Florida operations: “A naval squadron consisting of twelve steamers and four schooners commanded by Commander R.W. Shufeldt joined with Army troops under Brigadier General John Newton in a joint expedition directed against St. Marks Fort below Tallahassee, Florida. Although the expedition was not successful, in part because shallow water prevented the naval guns from approaching the Fort, the ships did succeed in crossing the bar and blockading the mouth of the St. Marks River, thus effectively preventing access to the harbor.” (27, including quote)
Peace: “Abraham Lincoln issues instructions on surrender discussions. He gives Grant wide-ranging powers on military matters, but reserves political matters for himself.” (5, including quote) According to source 29, Lincoln’s exact words are that Grant is “to have no conference with General Lee unless it be for the capitulation of Gen. Lee’s army…you are not to decide, discuss, or confer upon any political question. Such questions the President holds in his own hands…”
Meanwhile, in Richmond, CS President Davis tells a congressman, “In spite of the timidity and faithlessness of many who should give tone to the popular feeling and hope to the popular heart, I am satisfied that it is in the power of the good man and true patriots of the country to reanimate the wearied spirit of our people… I expect the hour of deliverance.” (29)
Military events: Alabama operations: “[US] Major General E. R. S. Canby requested mortar boats from Rear Admiral S. P. Lee’s Mississippi Squadron to participate in impending joint operations against the city of Mobile. Admiral Lee made the mortar boats available from Mound City naval station.” And to the north, “Lieutenant Moreau Forrest, in his flagship U.S.S. General Burnside and accompanied by U.S.S. General Thomas, Master Gilbert Morton, led a Tennessee River expedition which followed the course of that river across the state of Alabama. At Mussel Shoals [sic] the naval force attacked and dispersed the encampment of Confederate General Philip D. Roddey and captured horses, military equipment and cotton. Forrest then proceeded to Lamb’s Ferry where he destroyed Confederate communications and transportation facilities. He also destroyed numerous barges, boats and scows encountered along the course of the river. Finally, Forrest penetrated the Elk River, deep into the state of Tennessee, where he “found a rich and populous country” in which ‘a great deal of loyal sentiment was displayed.'” (27, including both quotes)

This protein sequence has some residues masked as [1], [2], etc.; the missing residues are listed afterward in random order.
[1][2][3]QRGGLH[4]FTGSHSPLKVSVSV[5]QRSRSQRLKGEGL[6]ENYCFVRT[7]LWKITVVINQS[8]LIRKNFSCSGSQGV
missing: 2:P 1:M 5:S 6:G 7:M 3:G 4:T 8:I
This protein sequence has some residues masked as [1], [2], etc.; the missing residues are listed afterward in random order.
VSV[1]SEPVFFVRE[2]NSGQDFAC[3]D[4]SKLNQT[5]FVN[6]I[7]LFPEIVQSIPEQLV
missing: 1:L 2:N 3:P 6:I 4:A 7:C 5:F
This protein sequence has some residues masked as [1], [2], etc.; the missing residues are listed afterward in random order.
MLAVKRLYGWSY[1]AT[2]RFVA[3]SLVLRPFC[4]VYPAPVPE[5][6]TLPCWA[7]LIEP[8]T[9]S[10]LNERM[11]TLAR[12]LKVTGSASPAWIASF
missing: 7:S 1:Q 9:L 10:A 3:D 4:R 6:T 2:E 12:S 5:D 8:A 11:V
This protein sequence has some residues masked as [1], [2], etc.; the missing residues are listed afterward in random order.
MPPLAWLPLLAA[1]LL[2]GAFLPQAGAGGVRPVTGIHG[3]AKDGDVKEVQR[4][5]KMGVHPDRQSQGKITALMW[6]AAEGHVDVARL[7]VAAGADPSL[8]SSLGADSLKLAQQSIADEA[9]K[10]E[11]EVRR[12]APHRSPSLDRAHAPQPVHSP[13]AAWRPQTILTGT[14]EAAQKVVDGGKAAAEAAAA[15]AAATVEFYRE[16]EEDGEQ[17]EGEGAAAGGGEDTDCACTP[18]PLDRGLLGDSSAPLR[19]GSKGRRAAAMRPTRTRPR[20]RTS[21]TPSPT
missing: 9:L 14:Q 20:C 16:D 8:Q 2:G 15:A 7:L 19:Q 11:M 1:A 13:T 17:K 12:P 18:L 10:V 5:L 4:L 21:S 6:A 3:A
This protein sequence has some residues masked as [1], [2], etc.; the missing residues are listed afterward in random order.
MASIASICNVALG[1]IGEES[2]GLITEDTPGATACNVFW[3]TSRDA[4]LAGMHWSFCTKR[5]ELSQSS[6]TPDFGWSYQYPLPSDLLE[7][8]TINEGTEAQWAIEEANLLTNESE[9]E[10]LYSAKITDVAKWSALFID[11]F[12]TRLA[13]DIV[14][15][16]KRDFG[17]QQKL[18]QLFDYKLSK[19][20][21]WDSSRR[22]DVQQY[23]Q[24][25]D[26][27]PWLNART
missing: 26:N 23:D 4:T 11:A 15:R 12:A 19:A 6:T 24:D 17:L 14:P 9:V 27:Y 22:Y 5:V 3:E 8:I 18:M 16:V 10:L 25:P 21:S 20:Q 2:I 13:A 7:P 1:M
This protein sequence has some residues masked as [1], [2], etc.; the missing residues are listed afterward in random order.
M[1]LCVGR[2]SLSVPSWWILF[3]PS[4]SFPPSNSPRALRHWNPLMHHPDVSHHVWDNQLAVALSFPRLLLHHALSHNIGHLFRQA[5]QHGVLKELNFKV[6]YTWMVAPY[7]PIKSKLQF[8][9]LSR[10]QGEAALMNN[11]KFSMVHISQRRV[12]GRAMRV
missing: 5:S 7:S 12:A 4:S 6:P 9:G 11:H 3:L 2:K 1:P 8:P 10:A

A note on the Lee and Forrest names given here: Admiral Samuel Phillips Lee is fighting on the Union side. He is third cousin to CS General Robert E. Lee. Another Confederate leader, General Stephen Dill Lee, who has worked in the Mississippi/Alabama/Tennessee area with General Forrest, is unrelated to either Admiral S.P. Lee or General Robert E. Lee. He has recovered from a serious wound and is currently serving with Generals Bragg and Johnston in the Carolinas.